Mugga Reservoir upgrade to benefit ACT
One of the ACT’s biggest reservoirs is set to continue its important role in servicing Canberrans with potable water thanks to a raft of upgrades recently completed by Icon Water.
Canberra has a series of reservoirs that store water before it's supplied to people’s properties, and Mugga Reservoir is one of the largest, with a holding capacity of 45 million litres.
Icon Water Project Delivery Manager Andrew Blair said the Mugga Reservoir is integral to Icon Water’s service provision, as it allows for the utility to manage fluctuating demand.
“We have two water treatment plants, at Googong and Stromlo, and they provide water into our network. Mugga Reservoir works as a balancing reservoir. It helps to match the fluctuating demand for water with a relatively steady output of water from our treatment plant,” he said.
“The treatment plants have a fairly constant output, but our demand fluctuates with the daily usage patterns. Our Mugga Reservoir balances this out, helping us to manage that fluctuating demand.”
Commissioned in 1966, Mugga Reservoir was ready for an upgrade, which involved replacing the steel roof and resealing the joints.
“The roof is made of steel and the reservoir is made of concrete. The concrete structure has a longer design life than the steel roofing. It’s pretty normal for us to monitor the condition of the various components of the asset throughout its lifespan,” Blair said.
“As the roof deteriorates, there comes a point where we want to replace it to avoid any compromises to its integrity and function.
Replacing the steel roofing at Mugga Reservoir was no minor feat, with the structure being the size of a football field, Blair said.
“The roof component was really significant. It’s not a small reservoir. That involved lifting of the steel roof structure, which was recycled, and replacing the roof structure, purlins and sheeting,” Blair said.
“We have replaced the roof, but we’ve also done a lot of joint replacement too, where the concrete slabs join on the floor and the walls, using sealing bandages. This involved about 3kms of bandage to seal the joints.”
“The material used to seal the joints about 50 or 60 years ago was deteriorating, which is expected, but we have new and better products now, and so we were able to regain the water seal on the reservoir really well.”
Blair said replacing the joint seals was an important step in the process, particularly in terms of ensuring no water is lost from the reservoir unnecessarily.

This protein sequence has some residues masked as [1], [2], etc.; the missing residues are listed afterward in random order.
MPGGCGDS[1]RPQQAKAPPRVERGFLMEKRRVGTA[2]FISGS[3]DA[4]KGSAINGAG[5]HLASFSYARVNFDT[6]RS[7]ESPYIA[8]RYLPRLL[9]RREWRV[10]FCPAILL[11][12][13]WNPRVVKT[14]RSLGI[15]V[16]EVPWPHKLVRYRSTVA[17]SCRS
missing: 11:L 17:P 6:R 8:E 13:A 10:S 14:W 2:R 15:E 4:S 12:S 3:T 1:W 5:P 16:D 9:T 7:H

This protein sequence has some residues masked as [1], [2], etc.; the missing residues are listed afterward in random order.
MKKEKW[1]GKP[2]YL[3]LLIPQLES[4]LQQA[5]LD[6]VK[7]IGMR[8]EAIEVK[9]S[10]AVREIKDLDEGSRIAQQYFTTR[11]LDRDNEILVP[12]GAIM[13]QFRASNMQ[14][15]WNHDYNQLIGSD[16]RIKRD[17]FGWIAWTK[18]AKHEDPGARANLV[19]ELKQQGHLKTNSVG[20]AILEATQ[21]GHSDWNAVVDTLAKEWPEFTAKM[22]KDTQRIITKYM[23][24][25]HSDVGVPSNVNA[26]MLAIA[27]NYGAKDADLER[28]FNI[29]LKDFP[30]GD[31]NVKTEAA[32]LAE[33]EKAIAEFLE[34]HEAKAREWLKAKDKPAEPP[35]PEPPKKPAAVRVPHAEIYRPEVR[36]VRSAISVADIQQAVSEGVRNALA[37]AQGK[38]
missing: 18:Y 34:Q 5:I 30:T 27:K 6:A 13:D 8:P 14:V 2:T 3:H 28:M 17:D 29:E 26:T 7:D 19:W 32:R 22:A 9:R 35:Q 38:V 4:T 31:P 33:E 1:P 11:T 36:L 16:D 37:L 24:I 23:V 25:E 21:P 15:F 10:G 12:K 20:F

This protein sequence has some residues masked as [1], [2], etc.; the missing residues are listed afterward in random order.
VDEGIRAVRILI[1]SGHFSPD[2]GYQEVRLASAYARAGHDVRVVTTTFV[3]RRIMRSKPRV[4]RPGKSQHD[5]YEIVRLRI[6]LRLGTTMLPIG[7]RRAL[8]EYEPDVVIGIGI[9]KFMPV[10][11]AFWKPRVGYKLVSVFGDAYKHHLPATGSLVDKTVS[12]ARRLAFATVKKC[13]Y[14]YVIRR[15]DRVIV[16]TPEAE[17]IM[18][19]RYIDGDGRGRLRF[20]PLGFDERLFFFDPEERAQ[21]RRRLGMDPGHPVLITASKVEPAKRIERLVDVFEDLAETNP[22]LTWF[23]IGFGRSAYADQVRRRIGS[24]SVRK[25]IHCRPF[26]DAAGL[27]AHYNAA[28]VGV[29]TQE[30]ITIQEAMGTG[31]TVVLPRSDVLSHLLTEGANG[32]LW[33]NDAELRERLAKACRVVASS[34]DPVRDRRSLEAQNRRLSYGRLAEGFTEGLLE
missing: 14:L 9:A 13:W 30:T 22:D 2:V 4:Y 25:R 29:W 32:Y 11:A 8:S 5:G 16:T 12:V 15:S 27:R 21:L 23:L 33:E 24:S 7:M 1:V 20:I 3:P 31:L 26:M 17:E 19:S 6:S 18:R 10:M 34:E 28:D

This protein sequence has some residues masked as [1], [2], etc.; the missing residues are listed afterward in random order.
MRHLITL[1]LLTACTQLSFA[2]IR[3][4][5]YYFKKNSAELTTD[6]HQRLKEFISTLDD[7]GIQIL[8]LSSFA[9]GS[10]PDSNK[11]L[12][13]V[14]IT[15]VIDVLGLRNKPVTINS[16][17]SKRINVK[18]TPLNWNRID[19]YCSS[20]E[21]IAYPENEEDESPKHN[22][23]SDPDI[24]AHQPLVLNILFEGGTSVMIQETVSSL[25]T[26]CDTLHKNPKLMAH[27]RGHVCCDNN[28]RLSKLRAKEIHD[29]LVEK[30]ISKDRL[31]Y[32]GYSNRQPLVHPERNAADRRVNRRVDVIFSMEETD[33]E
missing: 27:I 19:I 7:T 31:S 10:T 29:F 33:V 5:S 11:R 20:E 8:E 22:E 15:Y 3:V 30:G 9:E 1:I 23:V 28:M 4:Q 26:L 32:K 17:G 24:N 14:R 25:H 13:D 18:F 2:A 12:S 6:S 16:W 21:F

“In the same way that we all have the obligation to conserve water within our homes, Icon Water also wants to conserve water as well. Due to the sheer size of Mugga Reservoir, there is a big potential for water loss. Water conservation has been a big driver for us in terms of completing the joint repairs,” he said.
“Furthermore, a leaking reservoir is financially wasteful. It makes a lot of sense for us to ensure the joints are properly sealed.”
With the Mugga Reservoir upgrades now complete, Icon Water is working towards upgrades at two other important sites, O’Connor Reservoir and Googong water treatment plant.
“O’Connor Reservoir is very similar to Mugga. It’s a little bit smaller, but it’s the same scope of upgrade: there’ll be a new roof and joint sealing there too,” Blair said.
Googong water treatment plant is currently upgrading its clarifiers, a project that is about three-quarters of the way through. These clarifiers provide an important function early on in the treatment process of the water coming from Googong Dam.
Likewise, those assets were commissioned in the late 1970s, so the clarifiers were ready for renewal, with Icon Water currently replacing the steel structures within the clarifiers, Blair said.
“The steel components, being toward the end of their design life, resulted in considerable maintenance costs and some reliability risks,” he said.
“We are also infilling the square corners to allow for our circular rakes to be more effective in removing the sludge, and recoating inside of the concrete clarifiers, too.
“The works will not be increasing the capacity of the treatment plant; the main aim is to replace ageing assets that have been a big maintenance burden on the utility. The previous design had some limitations, and the upgrades will help us to maintain the asset better in future.”